In today’s society, people and organisations increasingly undergo processes of transition. Experiences of change affect all areas of life: our jobs, relationships, status, communities, engagement in civil society, lifestyles, even understandings of our own identity. Each person must expect and make ready for transitions, engaging in learning as a fundamental strategy for handling change. This is where lifelong learning steps in. From career guidance to third age programmes, from ‘learning to learn’ in kindergarten to MBA, from Mozart for babies to gender re-assignment counselling, people face a crowded world of learning activities designed to help them through transitions.
Researching Transitions in Lifelong Learning presents new research from Britain, Australia and North America. The authors include leading scholars with established international reputations - such as Kathryn Ecclestone, Sue Webb, Gert Biesta, W. Norton Grubb, Nicky Solomon and David Boud - as well as emerging researchers with fresh and sometimes challenging perspectives. While emphasising the complexity and variety of people’s experiences of learning transitions, as well as acknowledging the ways in which they are embedded in the specific contexts of everyday life, the authors share a common interest in understanding the lived experiences of change from the learner’s perspective. This volume therefore provides an opportunity to take stock of recent research into transitions, seen in the context of lifelong learning, and outlines important messages for future policy and practice. It will also appeal to researchers worldwide in education and industrial sociology, as well as students on courses in post-compulsory education.
Table of Contents
Introduction 1. Troubling transitions: learning and the changing life course, John Field, Jim Gallacher and Robert Ingram, University of Stirling, Glasgow Caledonian University, UK Themes, methods and concepts 2. Lost in transition? The rise of ‘identity’ as a political and educational concern, Kathryn Ecclestone, Oxford Brookes University, UK 3. Lifelong Learning As Critical Action: A comparative analysis of policy cultures and possibilities In today’s global change culture, Andre Grace, University of Alberta, Canada 4. Time, individual learning careers, and lifelong learning, Barbara Allan and Dina Lewis, University of Hull, UK 5. Who is the ‘responsible learner’? Viewing learning careers through social narratives and recursive methodology, Sue Webb and Simon Warren, University of Sheffield, UK 6. Older men’s lifelong learning: common threads/sheds, Barry Golding, University of Ballarat, Australia 7. Learning for Life and Learning from Life: Exploring Opportunities for Biographical Learning through the Lifecourse, Michael Tedder and Gert Biesta, University of Exeter, University of Stirling, UK Changing places of learning 8. US Community colleges and the provision of lifelong learning, W. Norton Grubb, University of California, Berkeley, USA 9. Two conceptual models for facilitating learners’ transitions to new post-school learning contexts, Jill Lawrence, University of Southern Queensland, Australia 10. Positioning themselves: Higher education transitions and ‘dual sector’ institutions, Anne-Marie Bathmaker and Thomas, T., University of Western England, UK 11. Mind the Gap: The student experience of direct entrants to higher education, Joanne Caldwell-Brodie, Nuala Toman and Jim Leahy, Glasgow Caledonian University, UK 12. Improving transfer from vocational to higher education: lessons from abroad, Gavin F. Moodie, Griffith University, Australia 13. Imagined transitions, Muir Houston, Yann Lebeau, Mike Osborne and Ruth Watkins, University of Stirling, Open University, UK 14. Moving Where? Problematising Knowledge Cumulation In Researching Technology Enhanced Learning, Uma Patel, Nicky Solomon and Lawrence Solkin, City University, UK/University of Technology, Sydney, Australia Transitions in and from working life 15. Locating learning in work: integrated development practices in organisations, Clive Chappell, David Boud and Hermine Scheeres, University of Technology, Sydney, Australia 16. "Drifting", "Desperate" or just "Diverse"? Researching young people in jobs without training, Jocey Quinn, Robert Lawy and Kim Diment, London Metropolitan University, University of Exeter, UK 17. Biographical landscapes of learning and professional practice, Margaret Volante, University of Surrey, UK 18. Beyond the contextual: the importance of theoretical knowledge in vocational qualifications & the implications for work, Leesa Weelahan, Griffith University, Australia 19. "Well, if the government won’t do it, we bloody well will!" Third Age Activism. Vancouver, Canada, Garnet Grosjean, Shiela Pither, Art Kube and Sylvia MacLeay, University of British Colombia, Canada Conclusion 20. Researching transitions: trends and future prospects, John Field, Jim Gallacher and Robert Ingram, University of Stirling, Glasgow Caledonian University, UK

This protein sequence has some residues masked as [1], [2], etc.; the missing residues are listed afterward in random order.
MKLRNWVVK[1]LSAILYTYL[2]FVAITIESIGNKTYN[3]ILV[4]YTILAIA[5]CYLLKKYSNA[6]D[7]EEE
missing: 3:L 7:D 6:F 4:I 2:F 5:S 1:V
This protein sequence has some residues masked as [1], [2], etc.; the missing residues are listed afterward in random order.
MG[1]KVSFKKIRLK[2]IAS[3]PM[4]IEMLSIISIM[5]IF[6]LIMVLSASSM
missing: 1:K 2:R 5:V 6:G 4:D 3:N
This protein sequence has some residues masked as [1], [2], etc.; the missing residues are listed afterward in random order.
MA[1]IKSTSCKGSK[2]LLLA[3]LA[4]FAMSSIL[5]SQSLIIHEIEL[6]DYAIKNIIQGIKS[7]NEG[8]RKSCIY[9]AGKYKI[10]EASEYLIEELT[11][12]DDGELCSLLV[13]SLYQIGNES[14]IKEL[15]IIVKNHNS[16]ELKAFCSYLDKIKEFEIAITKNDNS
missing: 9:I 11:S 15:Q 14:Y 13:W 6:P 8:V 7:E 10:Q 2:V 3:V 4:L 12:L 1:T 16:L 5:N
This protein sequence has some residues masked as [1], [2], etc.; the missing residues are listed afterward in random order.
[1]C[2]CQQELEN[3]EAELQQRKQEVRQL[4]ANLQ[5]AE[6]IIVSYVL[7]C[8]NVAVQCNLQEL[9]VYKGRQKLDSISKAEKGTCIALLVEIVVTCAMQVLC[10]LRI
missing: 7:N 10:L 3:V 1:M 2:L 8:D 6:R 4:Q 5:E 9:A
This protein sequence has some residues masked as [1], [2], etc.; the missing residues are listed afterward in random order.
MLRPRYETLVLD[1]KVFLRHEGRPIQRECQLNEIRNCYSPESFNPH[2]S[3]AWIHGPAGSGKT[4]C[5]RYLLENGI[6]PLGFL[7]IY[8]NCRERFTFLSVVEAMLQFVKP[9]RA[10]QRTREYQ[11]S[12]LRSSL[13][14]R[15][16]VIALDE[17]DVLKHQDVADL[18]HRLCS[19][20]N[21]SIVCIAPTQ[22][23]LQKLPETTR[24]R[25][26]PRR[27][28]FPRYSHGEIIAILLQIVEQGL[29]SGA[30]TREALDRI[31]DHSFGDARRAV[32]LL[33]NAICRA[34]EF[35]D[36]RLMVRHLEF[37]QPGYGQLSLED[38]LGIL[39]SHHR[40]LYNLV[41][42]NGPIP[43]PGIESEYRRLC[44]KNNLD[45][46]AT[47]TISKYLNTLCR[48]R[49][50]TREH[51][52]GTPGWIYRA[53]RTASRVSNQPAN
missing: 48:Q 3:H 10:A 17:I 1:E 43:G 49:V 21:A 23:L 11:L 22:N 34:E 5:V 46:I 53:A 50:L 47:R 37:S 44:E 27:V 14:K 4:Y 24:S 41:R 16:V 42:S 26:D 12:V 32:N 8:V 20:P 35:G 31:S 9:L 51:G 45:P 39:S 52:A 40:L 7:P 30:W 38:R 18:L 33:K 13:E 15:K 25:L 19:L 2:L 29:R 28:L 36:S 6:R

John Field is Professor of Lifelong Learning at the University of Stirling and co-director of the Centre of Research in Lifelong Learning, Glasgow Caledonian University. He is author of Social Capital (Routledge, 2003) and co-editor of Lifelong Learning: Education across the lifespan (Routledge, 2000).
Jim Gallacher is Emeritus Professor of Lifelong Learning, Centre for Research in Lifelong Learning, Glasgow Caledonian University. He is author of Researching Widening Access to Lifelong Learning: Issues and approaches in international research (Routledge, 2004) and Learning Outside the Academy (Routledge, 2006).
Robert Ingram is a Research Fellow at the Centre for Research in Lifelong Learning, Glasgow Caledonian University. He is a political scientist who has worked on a number of studies in lifelong learning policy, and he has published a number of research papers.